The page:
September 13, Friday, 7pm, Genealogy Resources at the Boston Public Library with Linda MacIver.  Hosted by TIARA (The Irish American Research Association) at Brandeis University, 415 South Street, Waltham, Massachusetts.  Come and hear about the collections for genealogists available at the library and from your home 24/7 with your BPL card.  Free to the public. 

September 14, Saturday, 9am – 5pm, New Discoveries in Mayflower Genealogical Research, at the Courtyard Marritt Boston Downtown, 275 Tremont Street, Boston, Massachusetts.  Hosted by NEHGS, and presented by Sue Allan, Robert Charles Anderson, Christopher Child, Caleb Johnson, and Simon Neal.  Cost $125 (five lectures plus breakfast and lunch).  See the website for more information and registration. https://mayflower.americanancestors.org 

September 14, Saturday, 10am, Walking Tour: The ‘Squog Cemetery, meet up at the Piscataquog Cemetery at the intersection of South Main Street and Bowman Street, behind the South Main Street Church. $5 Manchester Historic Association members, $10 General public.  This one acre cemetery was acquired by the city in 1915.

September 14, Saturday, 10:30am, Wild Ireland at the Acton Memorial Library, 486 Main Street, Acton, Massachusetts.  Sponsored by the Massachusetts Society of Genealogists, Middlesex Chapter https://www.msoginc.org  Free and open to the public. A collection of unusual stories and myths that Thomas Toohey has gathered on his 19 trips to Ireland. They are examples of the types of stories that would enhance anyone's family history! 

September 14, Saturday, noon – 5pm, Salem Spice Festival, at Pioneer Village: Salem 1630, Forest River Park, Salem, Massachusetts. FREE admission. Come celebrate Salem’s four hundred year history of spices, herbs, and tea.  Vendors, music and 17th century recipes. Family and kid friendly.

September 14, Saturday, 2pm, New England Quilts and the Stories They Tell, at the Crapo Building (Town Hall), 1411 Route 117, Sugar Hill, New Hampshire. Hosted by the Richardson Memorial Library, and presented by Pam Weeks.  This program will be part of Sugar Hill Quilts, which is being held at the Sugar Hill Historical Museum & Burpee House.  Participants are invited to bring one quilt for identification and/or story sharing. Free to the public.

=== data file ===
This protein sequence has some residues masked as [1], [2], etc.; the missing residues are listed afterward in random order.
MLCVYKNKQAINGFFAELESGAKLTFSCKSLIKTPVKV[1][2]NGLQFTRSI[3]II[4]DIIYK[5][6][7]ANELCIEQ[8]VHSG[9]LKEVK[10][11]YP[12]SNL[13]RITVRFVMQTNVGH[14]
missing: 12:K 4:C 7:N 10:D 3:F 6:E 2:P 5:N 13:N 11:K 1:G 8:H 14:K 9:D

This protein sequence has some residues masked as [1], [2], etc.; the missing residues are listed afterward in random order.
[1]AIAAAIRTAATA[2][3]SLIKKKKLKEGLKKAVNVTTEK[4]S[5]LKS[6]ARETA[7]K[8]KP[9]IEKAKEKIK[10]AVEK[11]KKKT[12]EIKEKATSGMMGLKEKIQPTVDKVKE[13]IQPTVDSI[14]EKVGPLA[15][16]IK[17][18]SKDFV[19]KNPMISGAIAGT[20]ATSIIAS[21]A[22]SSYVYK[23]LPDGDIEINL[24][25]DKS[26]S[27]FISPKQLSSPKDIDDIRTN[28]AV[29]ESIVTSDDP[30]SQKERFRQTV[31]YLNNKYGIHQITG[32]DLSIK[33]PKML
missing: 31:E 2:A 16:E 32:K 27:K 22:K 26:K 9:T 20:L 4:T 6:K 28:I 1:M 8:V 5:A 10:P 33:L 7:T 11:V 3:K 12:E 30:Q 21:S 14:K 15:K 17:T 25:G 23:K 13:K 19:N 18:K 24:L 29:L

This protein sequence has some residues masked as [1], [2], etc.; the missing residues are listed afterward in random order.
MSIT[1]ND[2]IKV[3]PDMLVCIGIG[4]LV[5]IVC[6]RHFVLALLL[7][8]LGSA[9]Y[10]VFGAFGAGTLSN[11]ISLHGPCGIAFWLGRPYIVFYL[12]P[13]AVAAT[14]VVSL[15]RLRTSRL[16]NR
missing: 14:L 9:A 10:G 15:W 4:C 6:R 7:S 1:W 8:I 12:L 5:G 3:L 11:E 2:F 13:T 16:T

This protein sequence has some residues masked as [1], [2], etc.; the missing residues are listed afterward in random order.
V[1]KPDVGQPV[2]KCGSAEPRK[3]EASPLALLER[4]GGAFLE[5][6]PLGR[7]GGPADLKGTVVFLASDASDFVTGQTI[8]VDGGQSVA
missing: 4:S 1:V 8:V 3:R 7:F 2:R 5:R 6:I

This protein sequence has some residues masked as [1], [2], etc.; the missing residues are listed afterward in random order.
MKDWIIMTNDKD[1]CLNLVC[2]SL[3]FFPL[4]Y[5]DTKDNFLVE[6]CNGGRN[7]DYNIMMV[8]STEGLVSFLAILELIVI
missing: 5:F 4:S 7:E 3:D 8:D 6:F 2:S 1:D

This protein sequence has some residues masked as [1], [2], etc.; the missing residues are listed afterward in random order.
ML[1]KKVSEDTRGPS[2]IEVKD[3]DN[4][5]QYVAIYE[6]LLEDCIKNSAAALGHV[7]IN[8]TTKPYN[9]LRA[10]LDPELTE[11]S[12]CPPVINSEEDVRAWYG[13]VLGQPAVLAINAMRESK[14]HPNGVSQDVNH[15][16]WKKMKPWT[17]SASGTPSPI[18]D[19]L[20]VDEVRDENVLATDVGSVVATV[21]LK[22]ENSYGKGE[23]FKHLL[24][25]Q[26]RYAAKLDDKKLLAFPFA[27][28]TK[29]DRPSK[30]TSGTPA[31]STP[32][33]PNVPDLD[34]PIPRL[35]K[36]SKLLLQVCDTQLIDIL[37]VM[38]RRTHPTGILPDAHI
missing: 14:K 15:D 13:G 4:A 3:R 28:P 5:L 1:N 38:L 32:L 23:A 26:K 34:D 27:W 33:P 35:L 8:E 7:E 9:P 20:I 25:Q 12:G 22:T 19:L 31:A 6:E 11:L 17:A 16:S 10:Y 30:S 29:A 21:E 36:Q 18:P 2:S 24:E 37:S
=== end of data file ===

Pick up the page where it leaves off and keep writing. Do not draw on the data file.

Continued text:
September 15, Sunday, 10am – 6pm, American Ancestors at Open Newbury Street 2019, at the New England Historic Genealogical Society Research Center, 99 – 101 Newbury Street, Boston, Massachusetts. A car free day on Newbury Street when vendors offer special activities, deals, and experiences. NEHGS will participate with free entry to the first floor of the library and archives, family history themed games, activities, special offers, and a raffle. Free to the public.

September 15, Sunday, 11:30am, Abby Hutchinson’s Sweet Freedom Songs: Songs and Stories of the Struggle for Abolition and Woman Suffrage.  At the Deering Community Church, 763 Deering Center Road, Deering, New Hampshire. Presented by living historian Deborah Anne Goss. Free to the public.

September 15, Sunday, 1 - 3:45pm, An Afternoon with Steve Morse, at the Temple Sinai, 41 West Hartford Road, Newington, Connecticut.  Hosted by the Jewish Genealogical Society of Connecticut and the Connecticut Society of Genealogists. He will present two lectures:  One-Step Webpages: A Potpourrit of Genealogical Search Tools, followed by The History of the Geography of New York City.  Free to the public. 

September 15, Sunday, 2pm, Martha Codman Karolik and Maxim Karolik: An Unlikely Union and a Lasting Legacy, the first inaugural "Notable Resident" lecture at the Harmony Grove Cemetery, Salem, Massachusetts.  Suggested donation $8 per person, please reserve your seat with Becky Putnam at 978-601-8725 or visit the Harmony Grove Website at www.harmonygrovesalem.org  

September 15, Sunday, 3pm, Family Stories: How and Why to Remember and Tell Them, at Veterans Hall, 927 NH Route 103, Newbury, New Hampshire. Hosted by the Newbury Historical Society, and presented by storyteller Jo Radner. Participants will practice finding, developing, and telling their own tales. Free to the public.

September 15, Sunday, 3 -6pm, The Brewster Book Manuscript, hosted by the Massachusetts Society of Mayflower Descendants at the Mayflower House, 4 Winslow Street, Plymouth, Massachusetts.  Presented by eminent Mayflower researchers Caleb Johnson and Simon Neal. 

September 17, Tuesday, 5:30pm, Discovering Stone Walls, at the Historical Courthouse, 20 Courthouse Square, Ossipee, New Hampshire.  Hosted by the Ossipee Historical Society, and presented by Kevin Gardner, author of The Granite Kiss.  Free to the public.

September 17, Tuesday, 6pm, Biographer Susan Ronald with Conde Nast: The Man and His Empire, at the New England Historic Genealogical Society Research Center, 99 – 101 Newbury Street, Boston, Massachusetts.  $35 includes a guaranteed seat and a signed book. $12 general admission.  Presented by author Susan Ronald.  Register here:  https://my.americanancestors.org/single/eventDetail.aspx?p=1230